November 23, 2014

Elyria
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Fire tanker proving to be a hot item on eBay

Former Carlisle Township Fire Chief Ray Hildebrandt and Carlisle fire Lt. Randy Feakins look in October at the now-retired tanker that is being auctioned by the township on eBay.

CARLISLE TWP. — The bids keep climbing for the bright red 7,000-gallon tanker truck now up for sale by the Carlisle Township Fire Department on eBay.

“Oh, the last time I looked earlier this morning it was at $8,600,” Carlisle Township Fire Chief Kevin Dembiec said Thursday after being told the bidding was up to $9,100.

Bidding on the vehicle continues through Monday.

“We’re pleased with the results so far, but the problem is that this is a vintage vehicle, and it’s very hard to find comparables,” Dembiec said when asked the price the department hoped to get for the truck.

“When we began the process of replacing the tanker over a year ago, we wanted to see what a fair price would be, but due to its vintage (a 1980 Ford LNT9000 with 137,147 miles on it) and the fact it was a water tanker made it very difficult to find anything to compare it to,” Dembiec said.

A dozen bids have been submitted so far, beginning with a $5,000 bid Jan. 18.

The $5,000 figure was deemed a good base price, according to an eBay listing detailing the tanker, after fire officials were told the scrap value of the aluminum tank would likely be at least $4,000.

“The more we can get out of the truck, the more funds we can recycle back into the Fire Department for needed equipment,” Dembiec said.

Examples could include helmets, safety glasses and protective clothing for firefighters, according to the chief.

After 22 years of hauling water to rural fires as well as city blazes, the tanker — the biggest in the county — was retired last fall after the township was awarded a $253,000 grant for a new 3,000-gallon tanker.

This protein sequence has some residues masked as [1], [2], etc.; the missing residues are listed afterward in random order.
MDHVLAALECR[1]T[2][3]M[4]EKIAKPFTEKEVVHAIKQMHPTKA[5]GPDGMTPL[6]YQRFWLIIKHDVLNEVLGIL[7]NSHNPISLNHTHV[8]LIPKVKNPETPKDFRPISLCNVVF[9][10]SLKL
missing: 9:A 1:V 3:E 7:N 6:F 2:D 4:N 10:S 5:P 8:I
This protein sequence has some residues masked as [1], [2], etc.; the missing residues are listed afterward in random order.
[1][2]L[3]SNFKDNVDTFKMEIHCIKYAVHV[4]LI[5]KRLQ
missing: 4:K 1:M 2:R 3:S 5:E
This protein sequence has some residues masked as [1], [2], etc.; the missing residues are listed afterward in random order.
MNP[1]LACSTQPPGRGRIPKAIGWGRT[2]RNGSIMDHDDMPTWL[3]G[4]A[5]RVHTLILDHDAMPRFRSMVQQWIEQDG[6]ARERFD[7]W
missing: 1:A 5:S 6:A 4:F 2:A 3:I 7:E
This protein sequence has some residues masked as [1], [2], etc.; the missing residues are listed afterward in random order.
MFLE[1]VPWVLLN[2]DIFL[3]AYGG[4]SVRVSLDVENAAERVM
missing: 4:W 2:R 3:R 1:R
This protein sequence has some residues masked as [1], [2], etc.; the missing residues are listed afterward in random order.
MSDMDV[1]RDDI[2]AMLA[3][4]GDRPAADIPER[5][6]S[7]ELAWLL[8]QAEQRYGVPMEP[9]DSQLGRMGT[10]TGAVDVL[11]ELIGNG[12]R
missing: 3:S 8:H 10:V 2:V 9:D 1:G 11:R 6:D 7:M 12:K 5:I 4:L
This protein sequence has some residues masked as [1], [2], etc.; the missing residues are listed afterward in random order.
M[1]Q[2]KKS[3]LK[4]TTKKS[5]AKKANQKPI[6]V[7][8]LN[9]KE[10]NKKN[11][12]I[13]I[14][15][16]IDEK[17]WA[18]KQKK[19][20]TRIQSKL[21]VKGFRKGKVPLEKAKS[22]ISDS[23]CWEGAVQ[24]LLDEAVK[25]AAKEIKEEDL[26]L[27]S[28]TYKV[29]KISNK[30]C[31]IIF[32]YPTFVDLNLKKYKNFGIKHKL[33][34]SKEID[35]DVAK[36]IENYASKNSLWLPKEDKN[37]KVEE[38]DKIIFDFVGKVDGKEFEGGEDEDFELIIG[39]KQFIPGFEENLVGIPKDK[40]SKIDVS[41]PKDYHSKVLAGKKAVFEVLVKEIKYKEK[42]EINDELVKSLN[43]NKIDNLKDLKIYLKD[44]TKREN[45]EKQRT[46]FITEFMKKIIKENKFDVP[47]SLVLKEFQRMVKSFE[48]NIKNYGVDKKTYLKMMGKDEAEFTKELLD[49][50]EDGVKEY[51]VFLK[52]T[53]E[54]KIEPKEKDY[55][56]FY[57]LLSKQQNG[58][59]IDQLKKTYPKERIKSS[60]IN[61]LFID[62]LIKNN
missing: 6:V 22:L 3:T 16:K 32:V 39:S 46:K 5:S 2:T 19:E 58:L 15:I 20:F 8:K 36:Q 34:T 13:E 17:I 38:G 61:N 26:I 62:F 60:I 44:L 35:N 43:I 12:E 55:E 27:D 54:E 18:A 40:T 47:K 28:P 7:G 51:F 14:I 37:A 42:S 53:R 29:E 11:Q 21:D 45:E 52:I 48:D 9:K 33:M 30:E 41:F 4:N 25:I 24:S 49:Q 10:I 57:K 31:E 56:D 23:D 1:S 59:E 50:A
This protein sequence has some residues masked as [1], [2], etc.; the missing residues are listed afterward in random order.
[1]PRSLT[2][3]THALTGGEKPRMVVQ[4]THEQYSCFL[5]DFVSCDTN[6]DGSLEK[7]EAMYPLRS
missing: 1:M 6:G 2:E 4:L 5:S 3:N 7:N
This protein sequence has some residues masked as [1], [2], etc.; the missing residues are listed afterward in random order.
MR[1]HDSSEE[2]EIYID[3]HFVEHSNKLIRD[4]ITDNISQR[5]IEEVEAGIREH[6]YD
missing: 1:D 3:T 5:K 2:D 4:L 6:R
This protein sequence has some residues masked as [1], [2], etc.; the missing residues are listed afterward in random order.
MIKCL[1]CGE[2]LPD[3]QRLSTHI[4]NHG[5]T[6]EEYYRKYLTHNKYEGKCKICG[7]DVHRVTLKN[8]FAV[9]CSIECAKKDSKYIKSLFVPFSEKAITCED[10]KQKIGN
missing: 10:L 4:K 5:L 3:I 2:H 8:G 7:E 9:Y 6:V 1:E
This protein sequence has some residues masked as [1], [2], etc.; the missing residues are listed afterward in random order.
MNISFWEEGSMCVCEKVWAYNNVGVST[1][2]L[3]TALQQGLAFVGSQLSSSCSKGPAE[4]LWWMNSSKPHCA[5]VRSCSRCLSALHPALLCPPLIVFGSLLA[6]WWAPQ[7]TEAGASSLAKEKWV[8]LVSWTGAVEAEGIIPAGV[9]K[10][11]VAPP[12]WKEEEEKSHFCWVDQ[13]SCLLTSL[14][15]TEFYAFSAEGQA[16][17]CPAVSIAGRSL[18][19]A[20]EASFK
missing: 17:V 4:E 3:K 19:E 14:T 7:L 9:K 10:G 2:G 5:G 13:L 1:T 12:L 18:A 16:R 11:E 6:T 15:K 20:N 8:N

The money came through the U.S. Department of Homeland Security’s Federal Emergency Management Agency.

Because of federal restrictions attached to the grant money, the department was not allowed to donate the old tanker to another fire department.

“It either had to be scrapped or sold to an individual,” Dembiec said.

Built to haul petroleum products, the tanker was purchased for $4,000 in 1990 from a dealer in West Virginia, while the tanker’s tractor-trailer rig was acquired from a dealer in Delta.

Two of the department’s mechanics rebuilt the tractor’s diesel engine and its 10-speed, manual transmission.

Despite being used for 22 years, the tanker only logged about 6,000 or so miles as it went on an average of 15 to 20 runs per year.

While supplying water to rural areas without hydrants made up the bulk of the tanker’s duties, it did carry water to major or long-lasting fires where available water was inadequate.

Notable examples were the 2008 General Industries fire in Elyria and a blaze at a Sheffield ice cream stand during which the truck was filled with water 17 times.

Contact Steve Fogarty at 329-7146 or sfogarty@chroniclet.com.